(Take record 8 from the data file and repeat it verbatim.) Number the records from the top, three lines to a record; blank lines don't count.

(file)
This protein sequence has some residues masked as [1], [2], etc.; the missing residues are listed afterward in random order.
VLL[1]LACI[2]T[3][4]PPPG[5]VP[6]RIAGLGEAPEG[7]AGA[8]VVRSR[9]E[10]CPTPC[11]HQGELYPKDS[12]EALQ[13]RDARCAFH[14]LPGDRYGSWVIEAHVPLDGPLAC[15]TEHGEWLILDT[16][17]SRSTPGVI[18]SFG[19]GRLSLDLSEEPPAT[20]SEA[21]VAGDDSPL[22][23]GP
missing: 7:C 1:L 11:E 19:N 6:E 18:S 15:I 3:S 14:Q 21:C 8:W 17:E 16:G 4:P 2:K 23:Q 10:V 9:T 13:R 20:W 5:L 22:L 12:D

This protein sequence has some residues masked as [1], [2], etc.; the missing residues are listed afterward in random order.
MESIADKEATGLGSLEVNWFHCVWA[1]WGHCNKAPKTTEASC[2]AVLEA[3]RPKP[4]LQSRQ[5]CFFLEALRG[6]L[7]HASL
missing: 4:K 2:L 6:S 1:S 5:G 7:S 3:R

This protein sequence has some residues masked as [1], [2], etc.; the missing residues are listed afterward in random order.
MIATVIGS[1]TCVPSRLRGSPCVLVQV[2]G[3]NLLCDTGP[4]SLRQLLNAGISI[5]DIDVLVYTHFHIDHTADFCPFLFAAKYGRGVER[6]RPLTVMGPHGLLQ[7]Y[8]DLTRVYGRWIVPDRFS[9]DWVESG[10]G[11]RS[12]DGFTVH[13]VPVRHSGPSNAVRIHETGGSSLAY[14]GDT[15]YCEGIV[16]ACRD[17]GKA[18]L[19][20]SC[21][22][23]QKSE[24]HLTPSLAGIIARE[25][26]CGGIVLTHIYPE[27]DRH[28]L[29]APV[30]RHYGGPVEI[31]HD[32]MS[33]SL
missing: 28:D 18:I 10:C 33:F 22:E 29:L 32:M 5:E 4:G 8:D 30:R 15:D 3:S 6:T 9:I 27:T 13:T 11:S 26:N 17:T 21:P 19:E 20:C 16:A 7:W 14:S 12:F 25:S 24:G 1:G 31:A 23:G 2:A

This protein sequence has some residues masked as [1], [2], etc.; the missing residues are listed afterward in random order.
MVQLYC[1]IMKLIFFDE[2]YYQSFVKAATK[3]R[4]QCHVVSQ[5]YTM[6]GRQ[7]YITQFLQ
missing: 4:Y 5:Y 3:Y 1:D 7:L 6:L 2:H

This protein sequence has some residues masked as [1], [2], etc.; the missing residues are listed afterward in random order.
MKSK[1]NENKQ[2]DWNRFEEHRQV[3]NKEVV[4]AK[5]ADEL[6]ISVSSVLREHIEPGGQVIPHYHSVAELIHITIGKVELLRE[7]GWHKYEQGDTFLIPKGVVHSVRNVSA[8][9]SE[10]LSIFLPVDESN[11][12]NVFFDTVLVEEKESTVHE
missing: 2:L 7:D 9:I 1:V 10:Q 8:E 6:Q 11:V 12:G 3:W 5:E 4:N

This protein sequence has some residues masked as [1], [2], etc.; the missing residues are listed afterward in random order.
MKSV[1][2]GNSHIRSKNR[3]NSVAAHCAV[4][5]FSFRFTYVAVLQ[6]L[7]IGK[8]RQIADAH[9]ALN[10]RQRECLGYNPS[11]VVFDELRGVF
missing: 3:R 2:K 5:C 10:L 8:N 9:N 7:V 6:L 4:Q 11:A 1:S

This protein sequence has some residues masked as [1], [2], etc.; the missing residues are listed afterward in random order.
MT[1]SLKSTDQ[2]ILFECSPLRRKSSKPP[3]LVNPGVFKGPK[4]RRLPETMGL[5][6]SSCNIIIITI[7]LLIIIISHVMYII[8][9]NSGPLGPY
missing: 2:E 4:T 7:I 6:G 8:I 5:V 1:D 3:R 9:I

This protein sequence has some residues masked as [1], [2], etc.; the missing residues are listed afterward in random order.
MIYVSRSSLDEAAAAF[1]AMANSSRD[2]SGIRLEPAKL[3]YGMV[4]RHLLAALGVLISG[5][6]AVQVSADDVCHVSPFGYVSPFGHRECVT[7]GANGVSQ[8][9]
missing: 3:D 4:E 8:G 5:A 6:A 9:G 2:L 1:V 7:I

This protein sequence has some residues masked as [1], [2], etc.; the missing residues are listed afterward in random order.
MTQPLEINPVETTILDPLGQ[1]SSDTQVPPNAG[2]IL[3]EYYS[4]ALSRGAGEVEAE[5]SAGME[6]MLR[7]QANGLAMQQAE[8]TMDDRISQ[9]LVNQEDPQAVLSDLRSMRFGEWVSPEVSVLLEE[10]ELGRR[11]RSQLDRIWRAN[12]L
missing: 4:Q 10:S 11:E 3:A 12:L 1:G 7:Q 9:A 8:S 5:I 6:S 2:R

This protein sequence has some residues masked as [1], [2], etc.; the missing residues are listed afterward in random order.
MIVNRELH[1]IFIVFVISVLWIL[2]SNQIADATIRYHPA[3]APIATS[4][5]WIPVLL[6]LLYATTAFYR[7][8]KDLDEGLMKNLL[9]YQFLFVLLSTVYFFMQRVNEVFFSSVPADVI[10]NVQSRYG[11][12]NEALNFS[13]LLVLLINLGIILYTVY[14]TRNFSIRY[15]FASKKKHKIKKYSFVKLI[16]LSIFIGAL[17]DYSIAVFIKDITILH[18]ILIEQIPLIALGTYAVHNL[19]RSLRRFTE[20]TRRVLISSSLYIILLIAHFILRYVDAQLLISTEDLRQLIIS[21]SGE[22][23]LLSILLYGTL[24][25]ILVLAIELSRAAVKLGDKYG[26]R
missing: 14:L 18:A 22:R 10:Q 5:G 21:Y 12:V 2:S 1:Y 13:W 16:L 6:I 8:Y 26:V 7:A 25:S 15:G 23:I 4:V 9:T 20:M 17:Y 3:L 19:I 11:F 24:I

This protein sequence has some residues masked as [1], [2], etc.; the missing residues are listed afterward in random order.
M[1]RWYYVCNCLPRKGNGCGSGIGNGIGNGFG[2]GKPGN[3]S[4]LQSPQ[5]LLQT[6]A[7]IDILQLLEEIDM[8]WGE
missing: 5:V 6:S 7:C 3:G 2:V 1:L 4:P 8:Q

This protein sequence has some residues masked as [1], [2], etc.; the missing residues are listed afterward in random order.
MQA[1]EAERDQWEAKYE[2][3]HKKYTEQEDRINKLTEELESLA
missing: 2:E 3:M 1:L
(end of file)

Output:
This protein sequence has some residues masked as [1], [2], etc.; the missing residues are listed afterward in random order.
MIYVSRSSLDEAAAAF[1]AMANSSRD[2]SGIRLEPAKL[3]YGMV[4]RHLLAALGVLISG[5][6]AVQVSADDVCHVSPFGYVSPFGHRECVT[7]GANGVSQ[8][9]
missing: 3:D 4:E 8:G 5:A 6:A 9:G 2:L 1:V 7:I